Furthermore, different adaptions can be made to the amount of luggage pieces being delivered by the luggage belt 3. For example, the operation of the paternoster belts 4 of one block or of both blocks can, in case of a massive amount of luggage pieces, focus on the receiving of the numerous luggage pieces, whereby the robots 7 and 8 are considered secondarily and are set to pause in intervals or temporarily completely.

Finally, also the luggage belt 3 could act as an intermediate buffer if needed.

FIG. 4 shows an embodiment of the flight luggage container 11 of FIG. 1 according to the invention. The left representation is in perspective, the right one is a side view. It can be seen that the flight luggage container 11 in FIG. 4 has a pentagonal shape, as seen from right front and left back, and a rectangular shape from the remaining sides. Therein, the pentagonal side view results from an upright standing rectangle with a cut-off edge (lower left seen from right front and lower right seen from left back). The pentagonal front side pointing rightwards to the front in FIG. 4 has in the right part a large opening 25 for loading. Further, the opening 25 can be closeable, which is not shown in FIG. 4.

As an important aspect of the invention, a further opening is added at the opposite side, wherein in this example the whole backside can be swung open. This is shown by the representation of wall 24, which is swung open at a certain angle.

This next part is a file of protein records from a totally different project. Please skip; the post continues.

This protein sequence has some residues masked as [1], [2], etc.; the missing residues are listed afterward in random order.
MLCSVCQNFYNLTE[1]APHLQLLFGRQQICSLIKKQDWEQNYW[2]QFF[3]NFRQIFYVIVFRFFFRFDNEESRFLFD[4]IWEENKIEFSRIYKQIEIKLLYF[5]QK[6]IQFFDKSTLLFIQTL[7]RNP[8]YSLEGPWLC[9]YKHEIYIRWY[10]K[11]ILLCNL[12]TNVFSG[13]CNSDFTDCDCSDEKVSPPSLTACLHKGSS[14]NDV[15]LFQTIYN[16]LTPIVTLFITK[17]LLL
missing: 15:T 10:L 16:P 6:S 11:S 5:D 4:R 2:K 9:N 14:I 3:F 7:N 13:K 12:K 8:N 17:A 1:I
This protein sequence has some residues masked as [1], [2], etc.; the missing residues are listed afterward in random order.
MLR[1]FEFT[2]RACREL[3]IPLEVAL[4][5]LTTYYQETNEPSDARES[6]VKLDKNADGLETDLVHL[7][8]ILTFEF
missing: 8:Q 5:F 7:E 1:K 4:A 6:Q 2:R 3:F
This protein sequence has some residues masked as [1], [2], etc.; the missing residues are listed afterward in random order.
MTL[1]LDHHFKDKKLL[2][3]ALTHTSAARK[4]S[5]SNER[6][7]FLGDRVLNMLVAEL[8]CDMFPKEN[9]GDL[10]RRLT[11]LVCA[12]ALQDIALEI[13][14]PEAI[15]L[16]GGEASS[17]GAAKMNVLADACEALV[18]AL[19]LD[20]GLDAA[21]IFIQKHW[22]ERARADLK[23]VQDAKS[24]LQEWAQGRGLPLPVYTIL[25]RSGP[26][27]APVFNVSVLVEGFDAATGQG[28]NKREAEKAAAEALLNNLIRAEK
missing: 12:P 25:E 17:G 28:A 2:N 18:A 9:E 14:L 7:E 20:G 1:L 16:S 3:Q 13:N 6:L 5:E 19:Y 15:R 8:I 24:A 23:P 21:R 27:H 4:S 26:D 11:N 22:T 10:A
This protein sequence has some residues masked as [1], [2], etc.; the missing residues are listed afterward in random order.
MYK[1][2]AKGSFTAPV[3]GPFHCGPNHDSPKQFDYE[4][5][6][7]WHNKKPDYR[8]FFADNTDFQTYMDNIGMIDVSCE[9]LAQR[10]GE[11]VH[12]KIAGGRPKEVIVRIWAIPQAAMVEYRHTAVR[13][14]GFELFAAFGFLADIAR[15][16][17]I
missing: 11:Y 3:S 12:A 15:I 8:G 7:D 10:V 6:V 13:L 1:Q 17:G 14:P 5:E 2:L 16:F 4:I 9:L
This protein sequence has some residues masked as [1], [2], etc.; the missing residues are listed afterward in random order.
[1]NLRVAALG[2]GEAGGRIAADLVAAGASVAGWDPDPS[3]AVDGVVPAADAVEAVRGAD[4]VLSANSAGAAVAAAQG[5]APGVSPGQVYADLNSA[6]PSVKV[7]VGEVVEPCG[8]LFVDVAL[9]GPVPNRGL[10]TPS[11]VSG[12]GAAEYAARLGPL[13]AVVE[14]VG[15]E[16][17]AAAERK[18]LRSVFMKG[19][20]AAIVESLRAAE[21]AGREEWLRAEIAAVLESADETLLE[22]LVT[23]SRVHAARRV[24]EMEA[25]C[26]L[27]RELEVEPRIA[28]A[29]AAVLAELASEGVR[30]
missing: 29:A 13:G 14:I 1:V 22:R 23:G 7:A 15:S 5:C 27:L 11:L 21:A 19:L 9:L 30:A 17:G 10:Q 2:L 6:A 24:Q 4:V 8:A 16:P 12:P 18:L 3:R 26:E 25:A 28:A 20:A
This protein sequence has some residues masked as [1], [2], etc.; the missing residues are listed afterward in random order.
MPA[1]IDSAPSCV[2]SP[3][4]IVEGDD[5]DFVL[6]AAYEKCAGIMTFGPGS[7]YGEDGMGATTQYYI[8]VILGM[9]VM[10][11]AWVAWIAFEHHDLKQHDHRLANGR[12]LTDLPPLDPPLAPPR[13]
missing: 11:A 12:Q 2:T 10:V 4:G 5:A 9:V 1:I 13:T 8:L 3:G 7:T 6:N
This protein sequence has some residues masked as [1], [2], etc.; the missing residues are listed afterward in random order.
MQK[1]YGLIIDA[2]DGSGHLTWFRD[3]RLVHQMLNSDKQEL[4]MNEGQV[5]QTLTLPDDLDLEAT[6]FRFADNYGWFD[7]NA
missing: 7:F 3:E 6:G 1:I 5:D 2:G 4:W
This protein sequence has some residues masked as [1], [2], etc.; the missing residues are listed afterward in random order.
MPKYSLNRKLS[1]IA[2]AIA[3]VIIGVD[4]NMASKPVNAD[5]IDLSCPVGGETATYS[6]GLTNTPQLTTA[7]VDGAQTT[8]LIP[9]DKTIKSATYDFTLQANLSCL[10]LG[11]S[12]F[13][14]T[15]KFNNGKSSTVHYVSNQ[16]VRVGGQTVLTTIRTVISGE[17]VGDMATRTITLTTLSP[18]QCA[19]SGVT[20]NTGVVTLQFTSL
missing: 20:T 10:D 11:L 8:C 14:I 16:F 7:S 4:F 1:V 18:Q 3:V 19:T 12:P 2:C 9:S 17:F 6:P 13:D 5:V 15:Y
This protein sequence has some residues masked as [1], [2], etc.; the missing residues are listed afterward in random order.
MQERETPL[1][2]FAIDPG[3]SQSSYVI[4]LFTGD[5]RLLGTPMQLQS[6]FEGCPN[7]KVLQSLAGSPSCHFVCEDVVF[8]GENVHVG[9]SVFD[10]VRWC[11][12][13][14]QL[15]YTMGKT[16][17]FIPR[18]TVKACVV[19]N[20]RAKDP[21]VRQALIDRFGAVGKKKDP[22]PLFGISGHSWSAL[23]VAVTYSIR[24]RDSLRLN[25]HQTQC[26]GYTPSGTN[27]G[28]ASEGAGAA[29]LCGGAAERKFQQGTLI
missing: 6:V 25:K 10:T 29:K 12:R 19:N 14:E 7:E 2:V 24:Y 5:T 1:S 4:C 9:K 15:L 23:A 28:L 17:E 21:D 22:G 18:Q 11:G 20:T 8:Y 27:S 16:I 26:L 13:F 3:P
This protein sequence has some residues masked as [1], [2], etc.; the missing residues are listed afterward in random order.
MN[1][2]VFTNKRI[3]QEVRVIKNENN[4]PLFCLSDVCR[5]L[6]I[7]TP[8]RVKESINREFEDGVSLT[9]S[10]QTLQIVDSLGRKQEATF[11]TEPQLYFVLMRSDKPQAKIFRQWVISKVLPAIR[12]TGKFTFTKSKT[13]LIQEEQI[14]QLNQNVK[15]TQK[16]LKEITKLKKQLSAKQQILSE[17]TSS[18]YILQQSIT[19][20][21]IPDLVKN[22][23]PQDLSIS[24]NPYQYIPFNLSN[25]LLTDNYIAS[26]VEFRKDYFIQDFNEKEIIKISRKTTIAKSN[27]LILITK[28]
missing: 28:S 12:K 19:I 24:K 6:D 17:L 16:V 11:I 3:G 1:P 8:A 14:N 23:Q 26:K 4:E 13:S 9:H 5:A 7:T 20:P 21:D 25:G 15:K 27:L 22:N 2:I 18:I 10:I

The right presentation in FIG. 4 shows a side view in direction of the swinging axis, which is the edge from left top back to right top back in FIG. 4. The opened side wall 24 is swung open by gravity and points straightly downward. Thus, the lower edge is the axis for the tilting of the flight luggage container 11. No further hinging devices are necessary, but only one device which shifts and tilts the upper part of the flight luggage container 11 “backwards”, whereupon the previously unlocked wall 24 separates from the flight luggage container 11, except the upper edge, and opens the whole side wall. Likewise, flight luggage being inside a flight luggage container 11 can be dumped easily and thus be fed to a further transport and to 1n the luggage claim particularly fast and efficient.

This can happen in the position illustrated in FIG. 1, wherein transport devices not shown are used for the further transport of the dumped luggage pieces. The flight luggage container 11 is thereby directly located at the right location for the loading by the robots 7 or 8. Likewise, an especially economic combination, of unloading flight luggage from the luggage container 11 and of reloading new luggage via the opening 25, is obtained.